• C.r. Sant

    Adding some: The abrupt burying of such sites is not unique, leading to the matter of global cataclysms in the early Holocene. Ring of Brogdar was totally buried by sea bottom silt. The link below is of another such figurine, but from Ecuador. ???
    file:///C:/Users/c%20r%20sant/Desktop/B1/(8)%20Pinterestecuador.html

  • C.r. Sant

    Adding some: The abrupt burying of such sites is not unique, leading to the matter of global cataclysms in the early Holocene. Ring of Brogdar was totally buried by sea bottom silt. The link below is of another such figurine, but from Ecuador. ???
    file:///C:/Users/c%20r%20sant/Desktop/B1/(8)%20Pinterestecuador.html

  • C.r. Sant

    We can take as example – really as one example- what we are doing today with finds from the past. But how many times do we get it all wrong? Unless there is evidence that can be tied down to some fact, preferably several corroborating, one is still in the realm of speculation.

  • Trent Telenko

    C.R. Sant

    Your link appears to be from your computer’s C: Drive.

    Were you trying to post a photo?

  • C.r. Sant

    We can take as example – really as one example- what we are doing today with finds from the past. But how many times do we get it all wrong? Unless there is evidence that can be tied down to some fact, preferably several corroborating, one is still in the realm of speculation.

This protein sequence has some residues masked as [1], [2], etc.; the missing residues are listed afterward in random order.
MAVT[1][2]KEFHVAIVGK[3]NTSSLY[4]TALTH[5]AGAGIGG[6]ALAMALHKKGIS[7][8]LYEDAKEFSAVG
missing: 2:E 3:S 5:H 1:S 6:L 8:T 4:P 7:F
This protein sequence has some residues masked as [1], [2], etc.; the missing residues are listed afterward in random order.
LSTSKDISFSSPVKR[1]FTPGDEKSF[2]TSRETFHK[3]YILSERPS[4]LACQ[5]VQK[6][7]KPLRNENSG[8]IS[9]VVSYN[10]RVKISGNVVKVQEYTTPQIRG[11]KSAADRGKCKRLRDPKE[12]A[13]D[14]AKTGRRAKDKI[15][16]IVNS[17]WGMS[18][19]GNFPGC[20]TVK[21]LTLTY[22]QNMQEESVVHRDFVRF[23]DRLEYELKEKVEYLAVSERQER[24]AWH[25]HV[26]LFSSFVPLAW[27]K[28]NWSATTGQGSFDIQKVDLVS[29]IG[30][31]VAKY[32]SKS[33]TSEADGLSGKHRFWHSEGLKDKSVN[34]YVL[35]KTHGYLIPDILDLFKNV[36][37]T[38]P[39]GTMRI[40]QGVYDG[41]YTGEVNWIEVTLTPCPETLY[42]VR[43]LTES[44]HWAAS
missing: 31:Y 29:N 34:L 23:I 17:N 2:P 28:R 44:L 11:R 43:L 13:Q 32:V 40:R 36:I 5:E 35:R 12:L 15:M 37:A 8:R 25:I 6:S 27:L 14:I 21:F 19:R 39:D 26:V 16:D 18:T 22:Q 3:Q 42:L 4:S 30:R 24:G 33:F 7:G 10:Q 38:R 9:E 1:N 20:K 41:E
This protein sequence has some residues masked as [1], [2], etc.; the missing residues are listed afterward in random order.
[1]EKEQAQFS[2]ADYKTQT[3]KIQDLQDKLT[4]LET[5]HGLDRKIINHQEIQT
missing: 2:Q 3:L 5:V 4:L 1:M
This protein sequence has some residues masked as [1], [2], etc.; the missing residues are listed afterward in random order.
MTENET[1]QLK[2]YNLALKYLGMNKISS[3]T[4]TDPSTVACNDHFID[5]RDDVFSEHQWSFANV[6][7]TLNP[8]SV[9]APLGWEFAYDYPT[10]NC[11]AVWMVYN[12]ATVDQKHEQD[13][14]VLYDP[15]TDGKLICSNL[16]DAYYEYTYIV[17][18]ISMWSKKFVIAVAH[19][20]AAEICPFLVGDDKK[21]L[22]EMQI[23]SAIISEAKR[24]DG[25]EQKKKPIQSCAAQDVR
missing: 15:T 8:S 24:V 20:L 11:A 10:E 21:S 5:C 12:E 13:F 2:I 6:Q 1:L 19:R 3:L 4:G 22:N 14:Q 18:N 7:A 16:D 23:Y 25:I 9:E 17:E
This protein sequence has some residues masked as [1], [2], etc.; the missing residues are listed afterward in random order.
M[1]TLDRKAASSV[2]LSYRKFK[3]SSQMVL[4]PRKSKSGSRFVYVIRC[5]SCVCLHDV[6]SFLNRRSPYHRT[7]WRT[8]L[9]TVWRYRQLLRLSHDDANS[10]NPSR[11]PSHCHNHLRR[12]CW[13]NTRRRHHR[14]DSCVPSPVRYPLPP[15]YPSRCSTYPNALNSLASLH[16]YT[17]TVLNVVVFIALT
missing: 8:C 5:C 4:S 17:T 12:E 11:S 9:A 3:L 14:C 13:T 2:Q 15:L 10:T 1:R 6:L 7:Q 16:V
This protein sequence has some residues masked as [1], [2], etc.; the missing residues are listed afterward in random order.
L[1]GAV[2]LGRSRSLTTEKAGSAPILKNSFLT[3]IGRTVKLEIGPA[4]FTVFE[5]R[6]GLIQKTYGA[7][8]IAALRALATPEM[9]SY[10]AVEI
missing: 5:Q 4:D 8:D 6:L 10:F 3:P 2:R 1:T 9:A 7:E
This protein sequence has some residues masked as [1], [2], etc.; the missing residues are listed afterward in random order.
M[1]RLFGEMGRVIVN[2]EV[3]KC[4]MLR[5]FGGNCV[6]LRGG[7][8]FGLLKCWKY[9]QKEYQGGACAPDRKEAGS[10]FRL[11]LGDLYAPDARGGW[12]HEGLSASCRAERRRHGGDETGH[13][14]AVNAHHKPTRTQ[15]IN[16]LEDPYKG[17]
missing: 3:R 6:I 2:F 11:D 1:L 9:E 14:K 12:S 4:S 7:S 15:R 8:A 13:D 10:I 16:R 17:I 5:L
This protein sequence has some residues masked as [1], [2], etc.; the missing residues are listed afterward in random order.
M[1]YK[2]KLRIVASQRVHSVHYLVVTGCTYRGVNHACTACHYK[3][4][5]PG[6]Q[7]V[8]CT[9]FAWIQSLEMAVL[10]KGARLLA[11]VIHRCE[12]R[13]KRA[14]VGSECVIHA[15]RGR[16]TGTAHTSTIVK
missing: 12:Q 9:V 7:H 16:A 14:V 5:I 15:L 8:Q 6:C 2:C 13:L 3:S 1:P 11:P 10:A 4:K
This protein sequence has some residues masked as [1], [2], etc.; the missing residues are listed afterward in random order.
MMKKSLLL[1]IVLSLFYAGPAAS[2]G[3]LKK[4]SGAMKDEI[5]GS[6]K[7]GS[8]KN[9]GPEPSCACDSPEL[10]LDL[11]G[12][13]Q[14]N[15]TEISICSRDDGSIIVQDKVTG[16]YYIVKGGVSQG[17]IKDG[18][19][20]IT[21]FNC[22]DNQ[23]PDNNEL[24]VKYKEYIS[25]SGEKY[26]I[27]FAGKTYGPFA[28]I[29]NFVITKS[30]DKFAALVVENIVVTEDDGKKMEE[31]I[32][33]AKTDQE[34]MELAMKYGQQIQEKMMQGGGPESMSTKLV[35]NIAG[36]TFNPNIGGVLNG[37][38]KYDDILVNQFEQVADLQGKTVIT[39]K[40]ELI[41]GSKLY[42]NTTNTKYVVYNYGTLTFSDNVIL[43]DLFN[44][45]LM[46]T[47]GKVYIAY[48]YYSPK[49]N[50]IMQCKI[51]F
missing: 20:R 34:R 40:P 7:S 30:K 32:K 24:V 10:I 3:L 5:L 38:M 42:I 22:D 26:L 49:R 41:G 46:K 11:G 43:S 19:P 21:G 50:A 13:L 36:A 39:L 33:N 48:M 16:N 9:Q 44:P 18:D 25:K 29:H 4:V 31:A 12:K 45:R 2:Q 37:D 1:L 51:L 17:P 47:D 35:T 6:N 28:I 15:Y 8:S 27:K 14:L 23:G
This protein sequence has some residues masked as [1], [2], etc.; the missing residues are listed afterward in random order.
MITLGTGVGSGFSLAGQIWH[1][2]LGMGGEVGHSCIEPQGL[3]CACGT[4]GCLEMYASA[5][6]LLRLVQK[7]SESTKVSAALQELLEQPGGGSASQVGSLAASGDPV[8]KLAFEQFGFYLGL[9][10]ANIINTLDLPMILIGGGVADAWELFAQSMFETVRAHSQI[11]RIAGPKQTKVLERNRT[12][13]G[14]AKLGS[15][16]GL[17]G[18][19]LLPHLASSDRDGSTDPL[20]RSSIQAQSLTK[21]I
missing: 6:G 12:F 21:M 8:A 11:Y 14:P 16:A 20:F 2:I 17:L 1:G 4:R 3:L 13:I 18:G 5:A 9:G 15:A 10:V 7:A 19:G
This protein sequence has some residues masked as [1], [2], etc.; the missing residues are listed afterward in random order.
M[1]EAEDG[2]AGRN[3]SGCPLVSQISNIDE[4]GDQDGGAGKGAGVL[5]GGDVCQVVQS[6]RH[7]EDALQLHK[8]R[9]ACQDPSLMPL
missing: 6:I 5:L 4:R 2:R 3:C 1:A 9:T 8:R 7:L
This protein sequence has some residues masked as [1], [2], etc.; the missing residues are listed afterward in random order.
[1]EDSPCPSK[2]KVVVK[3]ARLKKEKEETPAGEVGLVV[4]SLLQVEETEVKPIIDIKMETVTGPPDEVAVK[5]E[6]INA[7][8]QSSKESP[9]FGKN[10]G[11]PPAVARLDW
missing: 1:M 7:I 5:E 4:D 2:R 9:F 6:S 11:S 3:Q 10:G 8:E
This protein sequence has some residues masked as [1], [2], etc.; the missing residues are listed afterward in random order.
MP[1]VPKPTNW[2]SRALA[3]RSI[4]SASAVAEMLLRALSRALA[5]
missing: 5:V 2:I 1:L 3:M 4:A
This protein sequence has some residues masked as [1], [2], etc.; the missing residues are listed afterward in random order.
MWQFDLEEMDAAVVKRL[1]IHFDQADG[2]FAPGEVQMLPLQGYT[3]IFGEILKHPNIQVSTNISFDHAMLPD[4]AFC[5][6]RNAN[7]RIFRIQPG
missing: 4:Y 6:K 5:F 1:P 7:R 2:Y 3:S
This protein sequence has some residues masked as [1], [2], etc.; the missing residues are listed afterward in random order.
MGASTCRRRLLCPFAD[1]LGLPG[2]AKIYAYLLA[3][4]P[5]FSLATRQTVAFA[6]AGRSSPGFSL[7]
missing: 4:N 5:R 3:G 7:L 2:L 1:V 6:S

• Trent Telenko

    C.R. Sant

    Your link appears to be from your computer’s C: Drive.

    Were you trying to post a photo?

  • SteveGinGTO

    “…facile dismissal of civilization earlier than Göbekli Tepe.” Yep, Science by, “Don’t go there.”

    EVERY step of the way in modern science is “That can’t be true because it is beyond what we accept right now.”

    They want to do science by micro-baby-steps.

    I think it was Thomas Kuhn himself who noted that there is science by chaos and science by paradigm. (Not his terms, but mine.) His great example was electricity. There were DECADES AND DECADES when the phenomena were observed, and different phenomena seemed to contradict each other in ways that made it hard for the researchers (including Ben Franklin, notably). IT WAS CHAOS. FINALLY, it began to come together into a gestalt, and they got a cohesive understanding of it. Afterwards was the “paradigm” – WHEN IT WAS SETTLED SCIENCE. After that, everything was looked at from within the paradigm. It was the “filling in the gaps” period.

    The great majority off scientists are “filling in the gaps” researchers – finding smaller and smaller niches to count more and more angels on pinheads. (By pinheads?)